Summer Reading: A National Tragedy

Summer reading: the phrase evokes dread and apprehension among students nationwide. Why? Split the words apart; “summer” brings to mind limitless possibility, endless days of sun, beach, and school-free paradise. And “reading” does not deserve a negative connotation, especially for those who enjoy doing it in their spare time. But put the two together? Bring out the waterworks.

It’s a volatile combination. So how exactly did this reputation develop? Fundamentally, summer reading isn’t a bad idea. It certainly has good intentions. The summer stretches out like an infinite Saturday and is consequently a wasteland for learning. Keeping the thought processes going during a long vacation may very well prevent our brains from turning to mush.

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But sometime during the evolution of summer reading, things turned sour. Perhaps it’s the interjection of academics into our carefree summers, or maybe it’s merely a lack of desire to learn. I have a feeling that both of these complaints can be addressed with one improvement: the introduction of new assignments, ones that don’t instill the dread that we students are all too familiar with. The assignments given to all grades and class levels go stale at a certain point. Specific assignments can only be relevant for so long before they begin to rot and a notorious reputation takes hold. An assignment must create a certain level of intrigue for it to be completed well and passionately.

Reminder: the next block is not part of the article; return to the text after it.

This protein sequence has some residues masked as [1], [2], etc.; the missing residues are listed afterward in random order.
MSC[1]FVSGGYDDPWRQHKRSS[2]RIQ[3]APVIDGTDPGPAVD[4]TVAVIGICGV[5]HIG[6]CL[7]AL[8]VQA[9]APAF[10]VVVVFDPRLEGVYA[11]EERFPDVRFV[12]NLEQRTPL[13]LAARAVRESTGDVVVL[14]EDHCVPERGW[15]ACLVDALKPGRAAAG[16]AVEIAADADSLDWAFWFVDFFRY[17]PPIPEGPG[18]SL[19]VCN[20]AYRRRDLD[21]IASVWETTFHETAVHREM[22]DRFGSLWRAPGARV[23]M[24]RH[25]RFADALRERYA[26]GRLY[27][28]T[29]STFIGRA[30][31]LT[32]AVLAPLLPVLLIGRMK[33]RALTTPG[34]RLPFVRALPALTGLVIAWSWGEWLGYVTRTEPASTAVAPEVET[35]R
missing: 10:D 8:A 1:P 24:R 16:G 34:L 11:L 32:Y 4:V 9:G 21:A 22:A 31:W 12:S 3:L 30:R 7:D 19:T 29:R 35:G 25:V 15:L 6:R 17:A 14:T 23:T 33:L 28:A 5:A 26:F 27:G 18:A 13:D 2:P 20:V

When it becomes outdated, it becomes undesirable. When the assignment becomes undesirable, students do not complete it to the best of their ability, or they do so very reluctantly. Why must summer reading assignments be so rigid? Why can’t students instead choose a book and read it? The threat of “inappropriate” material looms, but at some point we, as mature high school students, should be trusted with the freedom literature provides. To prevent assignments from being a pain for both teachers and students, they should be replaced and modernized. I believe that summer assignments should encourage reading instead of instilling grudges.

Summer should be a chance for students to explore literature and enjoy reading; instead, currently, it is just a breeding ground for procrastination and apathy. Being taught to love to read is infinitely more valuable than getting credit for a reluctantly completed assignment. Teachers, why not have your summer assignment be the word “read”? Why not give us the choice of any Pulitzer Prize or American Book Award winner? These books will encourage us to think, react, and respond on our own. Let us explore our boundaries through reading. Perhaps, during our summer pursuits, we may just find ourselves lost within the pages of a book.

I can imagine a summer when I will not force myself to read. Instead, I will read for the sake for reading. Let summer reading evoke positive feelings synonymous with both “summer” and “reading.” I can imagine this better alternative. Can you?